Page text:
Hepatitis C Treatment in Chronic Kidney Disease Patients: The Kidney Disease Improving Global Outcomes Perspective

Michel Jadoul, Paul Martin

Research output: Contribution to journalReview article

14 Citations (Scopus)

Abstract

Background: Hepatitis C virus (HCV) infection is a very common infection found among hemodialysis (HD) and kidney transplant patients. It is associated with substantial morbidity and mortality. Direct-acting antiviral agents (DAAs) have much better efficacy (sustained viral response (SVR)) and tolerance than interferon-based regimens. Very recent studies extend this breakthrough finding to chronic kidney disease (CKD) populations. Summary: CKD patients with an estimated glomerular filtration rate (eGFR) >30 ml/min/1.73 m2 can be treated with any licensed DAA regimen. In CKD stages 4-5 (mostly HD), the combination of grazoprevir (100 mg) and elbasvir (50 mg), a once-daily oral regimen active against genotypes 1 and 4, induced in a very recent RCT an SVR rate >95%, with tolerance similar to that of placebo. Case series suggest that other DAA regimens are also very effective and well tolerated in HD patients. In kidney transplant recipients, 2 case series have reported 100% SVR with good tolerance of sofosbuvir-based regimens. Importantly, there is a risk of drug-drug interaction of several DAAs including calcineurin inhibitors. Finally, the availability of HCV+ grafts may markedly shorten the waiting time for transplantation. Key Messages: (1) In patients with an eGFR >30, all licensed DAAs regimens can be used. (2) Cure of HCV appears at hand in CKD stages 4-5, including dialysis patients, and in kidney transplant recipients. (3) The choice of DAA regimen in CKD should be based on HCV genotype, viral load, eGFR, concomitant medications, transplant candidacy and comorbidities. (4) The timing of treatment in potential kidney transplantation candidates (before versus after transplantation) should be decided in collaboration with the transplant center. Video Journal Club 'Cappuccino with Claudio Ronco' at http://www.karger.com/?doi=452730.

Original languageEnglish (US)
Pages (from-to)206-209
Number of pages4
JournalBlood Purification
Volume43
Issue number1-3
DOIs
StatePublished - Mar 1 2017

Fingerprint

Kidney Diseases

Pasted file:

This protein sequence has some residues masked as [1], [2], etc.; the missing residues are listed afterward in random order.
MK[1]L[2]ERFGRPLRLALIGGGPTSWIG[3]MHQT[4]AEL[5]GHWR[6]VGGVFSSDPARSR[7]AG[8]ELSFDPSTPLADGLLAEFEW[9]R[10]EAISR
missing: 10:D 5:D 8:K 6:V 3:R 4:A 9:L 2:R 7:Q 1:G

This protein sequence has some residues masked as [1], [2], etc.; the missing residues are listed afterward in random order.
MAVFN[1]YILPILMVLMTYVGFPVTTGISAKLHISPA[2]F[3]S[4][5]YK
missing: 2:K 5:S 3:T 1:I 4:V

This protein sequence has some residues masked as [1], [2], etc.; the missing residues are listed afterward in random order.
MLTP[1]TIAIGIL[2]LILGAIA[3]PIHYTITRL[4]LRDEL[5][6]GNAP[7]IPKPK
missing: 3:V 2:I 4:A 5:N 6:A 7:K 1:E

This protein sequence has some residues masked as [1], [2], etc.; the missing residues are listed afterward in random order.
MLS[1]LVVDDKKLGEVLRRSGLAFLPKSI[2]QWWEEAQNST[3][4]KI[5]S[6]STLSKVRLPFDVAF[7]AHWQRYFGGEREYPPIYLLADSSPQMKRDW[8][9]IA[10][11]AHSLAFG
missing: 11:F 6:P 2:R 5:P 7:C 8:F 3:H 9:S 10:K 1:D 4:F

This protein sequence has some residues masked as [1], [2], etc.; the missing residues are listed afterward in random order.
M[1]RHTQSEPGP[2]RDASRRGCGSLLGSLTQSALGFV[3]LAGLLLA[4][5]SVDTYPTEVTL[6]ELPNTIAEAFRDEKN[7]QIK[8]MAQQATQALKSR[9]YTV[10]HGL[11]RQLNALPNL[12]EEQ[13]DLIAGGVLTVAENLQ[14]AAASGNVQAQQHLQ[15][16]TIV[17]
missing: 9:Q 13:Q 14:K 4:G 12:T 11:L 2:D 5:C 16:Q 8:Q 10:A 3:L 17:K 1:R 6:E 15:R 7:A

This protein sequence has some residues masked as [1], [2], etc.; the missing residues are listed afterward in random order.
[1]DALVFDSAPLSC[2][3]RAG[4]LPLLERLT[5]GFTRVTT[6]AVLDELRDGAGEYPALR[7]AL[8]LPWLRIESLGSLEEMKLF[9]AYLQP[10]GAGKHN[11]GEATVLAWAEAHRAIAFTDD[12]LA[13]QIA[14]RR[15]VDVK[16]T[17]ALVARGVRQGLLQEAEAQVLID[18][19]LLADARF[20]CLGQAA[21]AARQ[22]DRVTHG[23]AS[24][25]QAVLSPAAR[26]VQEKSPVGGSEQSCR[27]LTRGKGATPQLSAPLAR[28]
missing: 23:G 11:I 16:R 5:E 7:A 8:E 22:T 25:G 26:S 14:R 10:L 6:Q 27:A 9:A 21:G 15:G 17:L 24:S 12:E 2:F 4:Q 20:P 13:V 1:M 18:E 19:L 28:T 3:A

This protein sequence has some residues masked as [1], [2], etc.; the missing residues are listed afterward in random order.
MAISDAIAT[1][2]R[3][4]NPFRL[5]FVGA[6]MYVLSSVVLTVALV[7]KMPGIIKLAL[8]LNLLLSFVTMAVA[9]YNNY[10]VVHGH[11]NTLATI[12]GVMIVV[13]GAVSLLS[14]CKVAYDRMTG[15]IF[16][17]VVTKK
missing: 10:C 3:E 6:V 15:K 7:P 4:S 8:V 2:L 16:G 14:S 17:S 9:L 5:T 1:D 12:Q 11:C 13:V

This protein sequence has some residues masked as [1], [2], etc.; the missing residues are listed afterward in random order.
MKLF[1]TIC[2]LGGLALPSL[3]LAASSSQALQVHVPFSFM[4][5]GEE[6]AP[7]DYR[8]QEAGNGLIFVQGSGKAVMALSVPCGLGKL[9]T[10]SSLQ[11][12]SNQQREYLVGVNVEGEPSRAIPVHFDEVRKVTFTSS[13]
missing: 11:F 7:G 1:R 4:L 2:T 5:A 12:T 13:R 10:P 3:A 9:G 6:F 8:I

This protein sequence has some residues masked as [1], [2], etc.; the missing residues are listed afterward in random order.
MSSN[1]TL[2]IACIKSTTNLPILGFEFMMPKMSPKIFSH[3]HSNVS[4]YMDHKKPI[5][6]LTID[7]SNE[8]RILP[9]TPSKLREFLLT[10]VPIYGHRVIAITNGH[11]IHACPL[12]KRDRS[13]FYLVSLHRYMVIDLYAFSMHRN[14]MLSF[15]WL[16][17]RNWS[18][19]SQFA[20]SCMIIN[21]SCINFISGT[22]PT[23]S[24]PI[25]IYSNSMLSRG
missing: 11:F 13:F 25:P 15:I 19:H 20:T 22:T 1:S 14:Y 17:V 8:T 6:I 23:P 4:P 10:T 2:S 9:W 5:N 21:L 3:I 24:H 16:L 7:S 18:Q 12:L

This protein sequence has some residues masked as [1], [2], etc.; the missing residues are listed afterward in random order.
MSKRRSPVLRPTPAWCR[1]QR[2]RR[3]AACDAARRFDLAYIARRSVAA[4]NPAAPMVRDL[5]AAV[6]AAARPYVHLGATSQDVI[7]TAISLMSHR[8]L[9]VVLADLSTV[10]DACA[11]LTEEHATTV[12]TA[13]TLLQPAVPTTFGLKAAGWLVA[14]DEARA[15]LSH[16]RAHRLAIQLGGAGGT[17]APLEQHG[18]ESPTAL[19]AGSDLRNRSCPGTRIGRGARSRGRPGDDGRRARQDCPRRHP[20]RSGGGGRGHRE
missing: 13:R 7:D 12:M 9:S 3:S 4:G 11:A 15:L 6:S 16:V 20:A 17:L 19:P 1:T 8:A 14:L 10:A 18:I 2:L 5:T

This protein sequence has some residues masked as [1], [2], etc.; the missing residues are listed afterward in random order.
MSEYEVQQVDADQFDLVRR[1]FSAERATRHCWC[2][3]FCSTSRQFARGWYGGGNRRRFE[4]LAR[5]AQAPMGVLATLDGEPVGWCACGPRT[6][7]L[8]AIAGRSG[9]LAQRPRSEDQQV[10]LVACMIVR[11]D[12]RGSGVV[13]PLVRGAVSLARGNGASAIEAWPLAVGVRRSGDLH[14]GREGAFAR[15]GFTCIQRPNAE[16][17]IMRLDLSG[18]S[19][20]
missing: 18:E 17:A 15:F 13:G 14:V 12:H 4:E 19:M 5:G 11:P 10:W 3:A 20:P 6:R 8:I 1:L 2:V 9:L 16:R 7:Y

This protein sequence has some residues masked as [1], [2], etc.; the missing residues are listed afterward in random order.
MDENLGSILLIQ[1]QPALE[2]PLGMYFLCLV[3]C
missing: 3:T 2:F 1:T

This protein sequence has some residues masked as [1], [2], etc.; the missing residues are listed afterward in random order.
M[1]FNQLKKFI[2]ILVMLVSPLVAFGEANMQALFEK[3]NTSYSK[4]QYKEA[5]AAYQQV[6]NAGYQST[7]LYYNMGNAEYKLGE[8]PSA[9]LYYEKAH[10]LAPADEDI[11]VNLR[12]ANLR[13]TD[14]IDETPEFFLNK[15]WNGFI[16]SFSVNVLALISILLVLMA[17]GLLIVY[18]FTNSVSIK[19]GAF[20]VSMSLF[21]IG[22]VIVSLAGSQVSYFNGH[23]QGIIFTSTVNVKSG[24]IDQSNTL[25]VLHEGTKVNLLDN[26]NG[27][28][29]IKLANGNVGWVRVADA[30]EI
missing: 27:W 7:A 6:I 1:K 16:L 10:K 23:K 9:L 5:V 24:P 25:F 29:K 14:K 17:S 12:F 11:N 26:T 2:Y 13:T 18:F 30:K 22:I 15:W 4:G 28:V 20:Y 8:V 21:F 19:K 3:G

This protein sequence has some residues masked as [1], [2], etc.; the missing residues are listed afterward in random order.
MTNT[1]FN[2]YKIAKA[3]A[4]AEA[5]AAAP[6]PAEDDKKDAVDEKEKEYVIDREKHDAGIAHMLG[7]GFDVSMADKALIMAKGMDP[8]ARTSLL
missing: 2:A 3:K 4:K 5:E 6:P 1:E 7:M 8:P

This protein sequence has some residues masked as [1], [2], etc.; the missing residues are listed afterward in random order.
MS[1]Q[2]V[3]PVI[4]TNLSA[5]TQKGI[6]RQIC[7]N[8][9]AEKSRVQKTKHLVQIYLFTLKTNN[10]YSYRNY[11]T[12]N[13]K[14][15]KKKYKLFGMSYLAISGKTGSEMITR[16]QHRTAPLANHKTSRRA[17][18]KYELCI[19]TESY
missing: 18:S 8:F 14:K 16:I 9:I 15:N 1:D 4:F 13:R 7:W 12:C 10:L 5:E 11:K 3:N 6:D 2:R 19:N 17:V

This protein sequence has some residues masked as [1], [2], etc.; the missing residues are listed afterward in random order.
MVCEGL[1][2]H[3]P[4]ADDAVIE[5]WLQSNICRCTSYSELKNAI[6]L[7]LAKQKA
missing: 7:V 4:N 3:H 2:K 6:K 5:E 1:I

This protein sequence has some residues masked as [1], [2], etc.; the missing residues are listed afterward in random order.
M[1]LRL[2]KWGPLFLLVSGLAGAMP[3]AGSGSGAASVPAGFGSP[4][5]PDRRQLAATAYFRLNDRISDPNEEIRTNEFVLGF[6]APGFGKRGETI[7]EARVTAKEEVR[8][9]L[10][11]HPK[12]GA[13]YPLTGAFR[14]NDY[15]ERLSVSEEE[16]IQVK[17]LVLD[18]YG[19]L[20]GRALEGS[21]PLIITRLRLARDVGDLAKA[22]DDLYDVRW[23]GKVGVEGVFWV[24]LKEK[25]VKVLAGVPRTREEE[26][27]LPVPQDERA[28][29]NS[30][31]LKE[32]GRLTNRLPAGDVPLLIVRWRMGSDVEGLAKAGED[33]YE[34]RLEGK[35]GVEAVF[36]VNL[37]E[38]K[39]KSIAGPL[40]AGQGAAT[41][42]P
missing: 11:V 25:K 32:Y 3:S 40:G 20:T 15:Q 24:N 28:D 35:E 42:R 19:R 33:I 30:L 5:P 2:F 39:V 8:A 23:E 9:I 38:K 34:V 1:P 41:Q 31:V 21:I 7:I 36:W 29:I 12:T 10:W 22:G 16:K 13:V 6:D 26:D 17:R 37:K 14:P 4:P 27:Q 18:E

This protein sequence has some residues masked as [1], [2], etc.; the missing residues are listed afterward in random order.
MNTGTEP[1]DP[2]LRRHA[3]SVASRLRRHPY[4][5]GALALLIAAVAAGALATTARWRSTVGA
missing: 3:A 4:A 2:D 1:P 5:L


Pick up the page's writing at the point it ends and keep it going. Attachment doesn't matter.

Hepatitis C
Chronic Renal Insufficiency
Antiviral Agents
Hepacivirus
Glomerular Filtration Rate
Transplants
Renal Dialysis
Kidney
Therapeutics
Transplantation
Genotype
Virus Diseases
Viral Load
Drug Interactions
Kidney Transplantation
Interferons
Comorbidity
Dialysis
Hand

Keywords

  • Chronic kidney disease
  • Direct-acting antiviral agent
  • Hemodialysis
  • Hepatitis C virus
  • Kidney transplantation
  • Sustained viral response

ASJC Scopus subject areas

  • Hematology
  • Nephrology

Cite this

Hepatitis C Treatment in Chronic Kidney Disease Patients : The Kidney Disease Improving Global Outcomes Perspective. / Jadoul, Michel; Martin, Paul.

In: Blood Purification, Vol. 43, No. 1-3, 01.03.2017, p. 206-209.

Research output: Contribution to journalReview article

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abstract = "Background: Hepatitis C virus (HCV) infection is a very common infection found among hemodialysis (HD) and kidney transplant patients. It is associated with substantial morbidity and mortality. Direct-acting antiviral agents (DAAs) have much better efficacy (sustained viral response (SVR)) and tolerance than interferon-based regimens. Very recent studies extend this breakthrough finding to chronic kidney disease (CKD) populations. Summary: CKD patients with an estimated glomerular filtration rate (eGFR) >30 ml/min/1.73 m2 can be treated with any licensed DAA regimen. In CKD stages 4-5 (mostly HD), the combination of grazoprevir (100 mg) and elbasvir (50 mg), a once-daily oral regimen active against genotypes 1 and 4, induced in a very recent RCT an SVR rate >95{\%}, with tolerance similar to that of placebo. Case series suggest that other DAA regimens are also very effective and well tolerated in HD patients. In kidney transplant recipients, 2 case series have reported 100{\%} SVR with good tolerance of sofosbuvir-based regimens. Importantly, there is a risk of drug-drug interaction of several DAAs including calcineurin inhibitors. Finally, the availability of HCV+ grafts may markedly shorten the waiting time for transplantation. Key Messages: (1) In patients with an eGFR >30, all licensed DAAs regimens can be used. (2) Cure of HCV appears at hand in CKD stages 4-5, including dialysis patients, and in kidney transplant recipients. (3) The choice of DAA regimen in CKD should be based on HCV genotype, viral load, eGFR, concomitant medications, transplant candidacy and comorbidities. (4) The timing of treatment in potential kidney transplantation candidates (before versus after transplantation) should be decided in collaboration with the transplant center. Video Journal Club 'Cappuccino with Claudio Ronco' at http://www.karger.com/?doi=452730.",